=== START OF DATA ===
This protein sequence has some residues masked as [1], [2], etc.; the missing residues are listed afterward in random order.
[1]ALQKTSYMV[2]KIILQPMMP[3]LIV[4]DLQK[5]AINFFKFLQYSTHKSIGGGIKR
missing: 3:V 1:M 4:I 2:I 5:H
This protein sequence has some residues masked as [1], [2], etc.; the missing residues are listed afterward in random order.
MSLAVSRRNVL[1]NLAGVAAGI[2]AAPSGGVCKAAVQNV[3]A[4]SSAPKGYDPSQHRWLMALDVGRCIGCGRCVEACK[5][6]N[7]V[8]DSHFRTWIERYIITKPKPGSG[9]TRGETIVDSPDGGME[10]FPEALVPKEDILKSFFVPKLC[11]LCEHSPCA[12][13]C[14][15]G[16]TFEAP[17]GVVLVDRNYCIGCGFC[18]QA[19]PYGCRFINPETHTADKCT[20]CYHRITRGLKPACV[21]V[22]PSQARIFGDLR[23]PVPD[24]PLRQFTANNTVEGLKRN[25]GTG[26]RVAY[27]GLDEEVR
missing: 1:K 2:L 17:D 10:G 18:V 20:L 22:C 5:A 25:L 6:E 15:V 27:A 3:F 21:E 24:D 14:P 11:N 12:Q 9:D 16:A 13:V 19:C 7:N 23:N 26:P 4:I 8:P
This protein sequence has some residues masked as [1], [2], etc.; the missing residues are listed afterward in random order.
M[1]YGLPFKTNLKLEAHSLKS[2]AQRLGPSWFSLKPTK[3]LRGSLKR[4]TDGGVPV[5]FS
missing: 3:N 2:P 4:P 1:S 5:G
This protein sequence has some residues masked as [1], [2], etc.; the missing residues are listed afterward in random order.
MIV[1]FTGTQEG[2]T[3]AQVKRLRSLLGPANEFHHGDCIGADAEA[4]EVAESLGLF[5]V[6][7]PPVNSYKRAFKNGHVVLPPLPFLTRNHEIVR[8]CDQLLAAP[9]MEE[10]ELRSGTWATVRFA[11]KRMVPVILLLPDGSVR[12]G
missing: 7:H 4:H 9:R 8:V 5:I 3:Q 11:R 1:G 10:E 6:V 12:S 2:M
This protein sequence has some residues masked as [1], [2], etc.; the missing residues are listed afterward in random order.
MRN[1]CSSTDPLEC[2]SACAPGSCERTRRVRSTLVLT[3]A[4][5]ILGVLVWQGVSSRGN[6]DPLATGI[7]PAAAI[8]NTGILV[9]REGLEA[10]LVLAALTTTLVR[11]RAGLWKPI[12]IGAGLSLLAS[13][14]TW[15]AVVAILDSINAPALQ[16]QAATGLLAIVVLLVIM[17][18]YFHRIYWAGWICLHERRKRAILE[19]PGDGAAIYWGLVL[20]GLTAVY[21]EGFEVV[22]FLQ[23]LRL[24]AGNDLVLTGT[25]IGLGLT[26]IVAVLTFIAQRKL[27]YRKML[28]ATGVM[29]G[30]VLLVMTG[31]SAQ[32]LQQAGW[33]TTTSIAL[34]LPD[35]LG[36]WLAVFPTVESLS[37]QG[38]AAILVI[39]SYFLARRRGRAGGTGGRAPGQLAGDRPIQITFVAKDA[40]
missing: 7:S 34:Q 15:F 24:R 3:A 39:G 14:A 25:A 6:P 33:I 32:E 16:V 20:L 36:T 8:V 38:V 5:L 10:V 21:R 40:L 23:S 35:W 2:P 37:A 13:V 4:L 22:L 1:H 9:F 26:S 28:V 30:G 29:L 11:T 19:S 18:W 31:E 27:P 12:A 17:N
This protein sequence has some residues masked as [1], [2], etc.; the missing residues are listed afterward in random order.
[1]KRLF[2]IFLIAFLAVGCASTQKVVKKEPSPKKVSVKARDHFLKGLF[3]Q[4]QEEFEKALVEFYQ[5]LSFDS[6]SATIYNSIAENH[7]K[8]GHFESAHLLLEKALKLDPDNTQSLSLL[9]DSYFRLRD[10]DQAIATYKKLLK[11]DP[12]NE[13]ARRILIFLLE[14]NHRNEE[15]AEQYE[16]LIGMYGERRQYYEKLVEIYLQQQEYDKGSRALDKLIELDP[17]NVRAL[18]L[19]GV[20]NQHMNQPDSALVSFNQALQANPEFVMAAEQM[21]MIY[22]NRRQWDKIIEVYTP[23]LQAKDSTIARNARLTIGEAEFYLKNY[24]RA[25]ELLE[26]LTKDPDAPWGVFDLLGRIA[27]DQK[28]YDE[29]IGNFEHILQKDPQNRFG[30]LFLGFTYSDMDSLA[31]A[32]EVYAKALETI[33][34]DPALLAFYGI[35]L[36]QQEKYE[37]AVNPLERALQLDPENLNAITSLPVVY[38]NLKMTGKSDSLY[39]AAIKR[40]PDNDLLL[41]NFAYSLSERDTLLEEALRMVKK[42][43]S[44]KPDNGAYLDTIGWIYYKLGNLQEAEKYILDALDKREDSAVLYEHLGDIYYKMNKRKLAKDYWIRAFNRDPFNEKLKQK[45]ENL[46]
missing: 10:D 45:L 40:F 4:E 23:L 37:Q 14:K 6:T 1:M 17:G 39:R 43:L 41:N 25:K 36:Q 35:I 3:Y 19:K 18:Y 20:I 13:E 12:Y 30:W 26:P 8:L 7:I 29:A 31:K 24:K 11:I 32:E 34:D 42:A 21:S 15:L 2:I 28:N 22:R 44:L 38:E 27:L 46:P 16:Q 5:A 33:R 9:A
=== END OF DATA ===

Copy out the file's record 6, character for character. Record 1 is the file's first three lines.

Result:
This protein sequence has some residues masked as [1], [2], etc.; the missing residues are listed afterward in random order.
[1]KRLF[2]IFLIAFLAVGCASTQKVVKKEPSPKKVSVKARDHFLKGLF[3]Q[4]QEEFEKALVEFYQ[5]LSFDS[6]SATIYNSIAENH[7]K[8]GHFESAHLLLEKALKLDPDNTQSLSLL[9]DSYFRLRD[10]DQAIATYKKLLK[11]DP[12]NE[13]ARRILIFLLE[14]NHRNEE[15]AEQYE[16]LIGMYGERRQYYEKLVEIYLQQQEYDKGSRALDKLIELDP[17]NVRAL[18]L[19]GV[20]NQHMNQPDSALVSFNQALQANPEFVMAAEQM[21]MIY[22]NRRQWDKIIEVYTP[23]LQAKDSTIARNARLTIGEAEFYLKNY[24]RA[25]ELLE[26]LTKDPDAPWGVFDLLGRIA[27]DQK[28]YDE[29]IGNFEHILQKDPQNRFG[30]LFLGFTYSDMDSLA[31]A[32]EVYAKALETI[33][34]DPALLAFYGI[35]L[36]QQEKYE[37]AVNPLERALQLDPENLNAITSLPVVY[38]NLKMTGKSDSLY[39]AAIKR[40]PDNDLLL[41]NFAYSLSERDTLLEEALRMVKK[42][43]S[44]KPDNGAYLDTIGWIYYKLGNLQEAEKYILDALDKREDSAVLYEHLGDIYYKMNKRKLAKDYWIRAFNRDPFNEKLKQK[45]ENL[46]
missing: 10:D 45:L 40:F 4:E 23:L 37:Q 14:K 6:T 1:M 17:G 39:R 43:L 41:N 25:K 36:Q 35:I 3:Y 19:K 18:Y 20:I 13:E 12:Y 30:W 26:P 8:L 7:I 29:A 31:K 24:K 11:I 32:E 34:D 42:A 21:S 15:L 2:I 28:N 22:R 44:L 38:E 27:L 46:P 16:Q 5:A 33:R 9:A